It’s been one year since selected media outlets began publishing Edward Snowden’s stolen intelligence documents.
At first glance they present a frightening picture of Anglo-American surveillance; of GCHQ and the NSA aligned to “master the internet” by hoovering up vast quantities of information. It’s almost as if the two intelligence agencies have formed a SIGINT leviathan– spying on the entire world (friends and allies included).
The files certainly demonstrate Anglo-American closeness. Snowden, an American, managed to obtain some 58,000 British GCHQ documents – including those of a highly sensitive nature. Meanwhile, the bulk of the NSA documents were marked FVEY. Standing for FIVE EYES, this denotes that, despite being of American origin, they were to be shared with the UK (alongside Australia, New Zealand, and Canada).
However, much of the material published over the last 12 months has served only to confirm our understanding of the Anglo-American intelligence relationship:
- It’s close;
- It’s asymmetric, but reasonably interdependent nonetheless.
Yes, the documents have provided some fascinating titbits (especially for those who study intelligence). And yes, the scale is somewhat striking (and deserving of a debate about security and civil liberties).
In terms of the Anglo-American intelligence relationship, however, the details are not particularly revelatory.
Such close cooperation is not new. It can be traced back to the multilateral UKUSA agreements in the aftermath of the Second World War. Britain and America have long shared signals material. Similarly, states have long spied on allies and one wonders the extent to which Merkel feigned surprise and outrage at NSA activity for domestic political purposes – especially in a country where privacy is so important post-Stasi.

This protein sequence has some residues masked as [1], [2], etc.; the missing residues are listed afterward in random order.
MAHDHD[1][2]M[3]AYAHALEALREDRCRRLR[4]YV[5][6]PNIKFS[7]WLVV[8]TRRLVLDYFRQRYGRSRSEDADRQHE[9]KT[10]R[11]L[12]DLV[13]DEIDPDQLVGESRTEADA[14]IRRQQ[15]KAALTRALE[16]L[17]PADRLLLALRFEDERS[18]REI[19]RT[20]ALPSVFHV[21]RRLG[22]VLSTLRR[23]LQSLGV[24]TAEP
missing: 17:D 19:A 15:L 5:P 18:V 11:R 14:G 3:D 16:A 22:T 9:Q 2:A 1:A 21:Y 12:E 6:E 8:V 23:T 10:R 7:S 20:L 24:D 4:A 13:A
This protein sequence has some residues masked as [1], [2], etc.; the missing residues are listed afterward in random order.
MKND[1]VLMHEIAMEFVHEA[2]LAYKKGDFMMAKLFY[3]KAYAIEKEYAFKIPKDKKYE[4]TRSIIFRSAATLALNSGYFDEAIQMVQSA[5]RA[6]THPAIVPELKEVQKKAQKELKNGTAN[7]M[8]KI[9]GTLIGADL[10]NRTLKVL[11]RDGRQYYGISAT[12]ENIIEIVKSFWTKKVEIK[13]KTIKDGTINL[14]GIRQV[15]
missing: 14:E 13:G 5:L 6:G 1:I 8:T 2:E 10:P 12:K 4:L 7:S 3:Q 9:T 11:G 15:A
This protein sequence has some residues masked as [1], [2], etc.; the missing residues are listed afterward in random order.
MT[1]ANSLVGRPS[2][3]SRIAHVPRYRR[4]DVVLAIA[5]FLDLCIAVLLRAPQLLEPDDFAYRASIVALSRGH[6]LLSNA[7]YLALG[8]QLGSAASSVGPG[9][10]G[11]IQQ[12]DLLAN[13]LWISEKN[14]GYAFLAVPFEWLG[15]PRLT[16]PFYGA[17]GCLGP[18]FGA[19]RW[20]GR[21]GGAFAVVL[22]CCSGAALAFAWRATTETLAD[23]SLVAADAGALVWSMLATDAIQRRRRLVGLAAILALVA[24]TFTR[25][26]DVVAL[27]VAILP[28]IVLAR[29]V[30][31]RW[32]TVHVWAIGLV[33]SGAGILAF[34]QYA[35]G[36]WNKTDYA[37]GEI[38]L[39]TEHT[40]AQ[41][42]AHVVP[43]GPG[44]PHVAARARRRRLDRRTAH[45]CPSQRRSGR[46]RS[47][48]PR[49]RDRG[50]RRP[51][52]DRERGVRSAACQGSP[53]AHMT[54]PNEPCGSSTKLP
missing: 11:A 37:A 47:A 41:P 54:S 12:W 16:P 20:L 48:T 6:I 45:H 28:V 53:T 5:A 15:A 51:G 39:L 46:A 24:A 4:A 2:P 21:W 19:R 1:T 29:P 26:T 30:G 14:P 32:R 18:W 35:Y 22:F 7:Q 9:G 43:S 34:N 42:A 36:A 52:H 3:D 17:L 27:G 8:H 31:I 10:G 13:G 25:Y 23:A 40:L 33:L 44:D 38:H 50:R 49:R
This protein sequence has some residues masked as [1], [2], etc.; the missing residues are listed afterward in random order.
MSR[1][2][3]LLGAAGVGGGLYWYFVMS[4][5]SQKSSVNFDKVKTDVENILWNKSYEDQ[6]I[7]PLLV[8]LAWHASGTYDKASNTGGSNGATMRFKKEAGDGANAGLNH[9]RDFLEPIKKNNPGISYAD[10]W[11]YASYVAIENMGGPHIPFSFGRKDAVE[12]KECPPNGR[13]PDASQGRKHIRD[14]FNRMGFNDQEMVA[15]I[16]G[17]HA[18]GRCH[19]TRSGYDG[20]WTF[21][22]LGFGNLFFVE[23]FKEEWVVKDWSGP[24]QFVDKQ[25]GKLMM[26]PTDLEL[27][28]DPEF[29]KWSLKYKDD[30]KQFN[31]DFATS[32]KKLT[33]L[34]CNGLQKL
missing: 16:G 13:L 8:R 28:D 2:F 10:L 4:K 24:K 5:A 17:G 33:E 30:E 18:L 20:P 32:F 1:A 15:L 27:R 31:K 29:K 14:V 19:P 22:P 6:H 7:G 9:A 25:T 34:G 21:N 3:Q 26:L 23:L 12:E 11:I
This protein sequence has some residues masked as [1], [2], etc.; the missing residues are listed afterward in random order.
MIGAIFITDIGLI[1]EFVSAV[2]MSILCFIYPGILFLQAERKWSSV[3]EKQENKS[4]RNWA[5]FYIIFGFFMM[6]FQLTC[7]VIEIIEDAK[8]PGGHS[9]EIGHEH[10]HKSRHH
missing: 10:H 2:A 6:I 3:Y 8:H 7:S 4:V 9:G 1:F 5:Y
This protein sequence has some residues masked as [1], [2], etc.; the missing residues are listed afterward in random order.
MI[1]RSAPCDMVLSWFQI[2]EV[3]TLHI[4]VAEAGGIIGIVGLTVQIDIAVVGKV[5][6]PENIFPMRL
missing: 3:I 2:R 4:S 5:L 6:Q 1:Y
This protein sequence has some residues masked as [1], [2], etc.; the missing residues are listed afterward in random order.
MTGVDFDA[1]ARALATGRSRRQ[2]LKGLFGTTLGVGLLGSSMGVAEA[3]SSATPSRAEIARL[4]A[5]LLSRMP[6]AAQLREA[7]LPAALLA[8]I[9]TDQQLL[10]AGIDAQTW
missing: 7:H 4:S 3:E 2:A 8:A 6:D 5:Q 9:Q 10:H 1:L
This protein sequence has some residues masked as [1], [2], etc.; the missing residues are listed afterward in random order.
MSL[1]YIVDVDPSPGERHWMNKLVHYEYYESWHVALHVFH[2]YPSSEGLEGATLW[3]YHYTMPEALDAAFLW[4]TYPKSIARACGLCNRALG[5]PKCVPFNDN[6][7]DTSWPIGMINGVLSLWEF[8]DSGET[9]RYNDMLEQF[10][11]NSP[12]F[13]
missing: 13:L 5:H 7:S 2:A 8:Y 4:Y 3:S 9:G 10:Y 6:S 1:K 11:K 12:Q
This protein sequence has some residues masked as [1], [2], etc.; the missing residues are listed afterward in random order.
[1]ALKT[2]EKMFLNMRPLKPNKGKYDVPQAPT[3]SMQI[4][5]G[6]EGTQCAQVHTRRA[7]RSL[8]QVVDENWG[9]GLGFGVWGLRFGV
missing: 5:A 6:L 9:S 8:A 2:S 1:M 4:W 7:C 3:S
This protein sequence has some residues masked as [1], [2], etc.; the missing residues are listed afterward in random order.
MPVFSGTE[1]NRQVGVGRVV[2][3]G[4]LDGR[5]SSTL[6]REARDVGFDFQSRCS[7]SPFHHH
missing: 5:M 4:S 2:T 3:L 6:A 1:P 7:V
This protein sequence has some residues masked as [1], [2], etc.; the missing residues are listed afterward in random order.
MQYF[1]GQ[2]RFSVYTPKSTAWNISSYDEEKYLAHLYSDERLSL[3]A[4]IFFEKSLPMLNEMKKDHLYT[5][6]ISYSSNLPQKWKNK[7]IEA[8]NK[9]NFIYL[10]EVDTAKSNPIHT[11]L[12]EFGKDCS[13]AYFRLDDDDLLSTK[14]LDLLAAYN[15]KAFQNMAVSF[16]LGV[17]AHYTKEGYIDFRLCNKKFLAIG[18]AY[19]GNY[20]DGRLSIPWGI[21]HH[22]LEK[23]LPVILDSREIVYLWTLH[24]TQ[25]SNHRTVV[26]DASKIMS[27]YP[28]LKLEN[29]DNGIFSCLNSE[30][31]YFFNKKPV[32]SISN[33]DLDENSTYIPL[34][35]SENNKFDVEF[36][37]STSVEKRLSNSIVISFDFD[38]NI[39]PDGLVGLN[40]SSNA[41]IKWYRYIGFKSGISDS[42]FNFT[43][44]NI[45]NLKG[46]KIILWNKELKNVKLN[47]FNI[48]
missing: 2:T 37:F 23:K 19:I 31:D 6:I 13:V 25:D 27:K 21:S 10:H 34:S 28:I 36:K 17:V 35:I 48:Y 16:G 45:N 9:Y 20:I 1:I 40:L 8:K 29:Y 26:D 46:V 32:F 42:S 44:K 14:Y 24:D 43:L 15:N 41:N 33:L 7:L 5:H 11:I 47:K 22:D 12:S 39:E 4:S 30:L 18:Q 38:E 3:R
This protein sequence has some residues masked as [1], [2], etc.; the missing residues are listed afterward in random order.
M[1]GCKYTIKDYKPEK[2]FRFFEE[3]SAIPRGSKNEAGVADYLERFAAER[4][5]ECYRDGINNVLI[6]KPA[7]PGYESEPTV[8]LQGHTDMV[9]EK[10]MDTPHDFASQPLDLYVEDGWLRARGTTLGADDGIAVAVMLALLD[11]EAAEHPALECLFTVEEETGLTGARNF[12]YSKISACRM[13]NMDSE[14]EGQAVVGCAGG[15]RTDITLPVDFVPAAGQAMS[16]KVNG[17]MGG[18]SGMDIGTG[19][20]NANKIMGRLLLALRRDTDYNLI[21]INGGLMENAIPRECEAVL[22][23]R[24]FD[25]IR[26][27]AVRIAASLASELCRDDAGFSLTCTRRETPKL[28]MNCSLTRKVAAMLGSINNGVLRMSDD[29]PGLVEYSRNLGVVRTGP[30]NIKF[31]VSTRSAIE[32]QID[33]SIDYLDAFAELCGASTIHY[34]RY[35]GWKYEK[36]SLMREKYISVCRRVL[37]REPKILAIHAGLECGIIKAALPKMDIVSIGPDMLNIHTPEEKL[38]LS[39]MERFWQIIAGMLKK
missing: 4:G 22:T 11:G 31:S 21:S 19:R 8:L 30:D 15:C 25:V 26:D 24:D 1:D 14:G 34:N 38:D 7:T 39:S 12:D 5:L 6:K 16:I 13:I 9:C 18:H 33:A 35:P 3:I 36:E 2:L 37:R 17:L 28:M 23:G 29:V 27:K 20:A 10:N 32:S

Britain has long made itself useful to the Americans. Back in the late 1950s, Harold Macmillan prioritised achieving intelligence interdependence with the Americans as a means of harnessing Washington’s power to uphold British influence on the global scene. The same is true today.
Britain’s physical location as the gateway to Europe is useful to America. TEMPORA, for example, is a GCHQ programme designed to intercept data from fibre-optic cables carrying communications from North America to Western Europe where it hits British shores.
This is neither new nor surprising. Britain has long used its geography to construct an interdependent relationship. During the end of empire years, America relied on British imperial outposts for SIGINT coverage, including Hong Kong and Cyprus.
Snowdon’s files show that the Anglo-American intelligence relationship remains in good health.
In the quest for revelations, however, the media has neglected a more pressing issue; one which could undermine the relationship.
The impact of privatisation and digitisation. Snowden was, of course, a private contractor working for Booz Allen. Demand for such roles increased in the aftermath of 9/11 and there are now estimated to be at least 70,000 private contractors working alongside the American intelligence community.
This dramatic upsurge has, however, impeded sufficient examination of risks, leaks, and secrecy – as the Snowden saga attests. Privatisation raises difficult questions regarding government oversight and accountability.
The same can be said about the digitisation of intelligence. One again, failures surrounding 9/11 drove change and led to a greater emphasis on sharing, through digital databases, within the intelligence community.
Yet increased access has also created problems. It must be remembered that Snowden’s large cache was preceded by an even bigger leak. In 2010, Chelsea Manning gave around 500,000 documents, known as the Iraq war logs, to Wikileaks.
Historically, the greatest strains on Anglo-American cooperation came when one side feared security laxness on the side of the other. American suspicion of MI6 in the aftermath of the Cambridge Five fiasco forms a good example.
What impact will the leaks, intertwined with the (predominantly American) trends of privatisation and digitisation, have on the Anglo-American relationship? Washington grew concerned when it felt Britain could not protect its secrets. Have the Snowden files caused similar concern in Whitehall?
Rory is speaking on Snowden and the Anglo-American intelligence relationship at the forthcoming BISA conference in Dublin.
His latest book, Spying on the World, is out now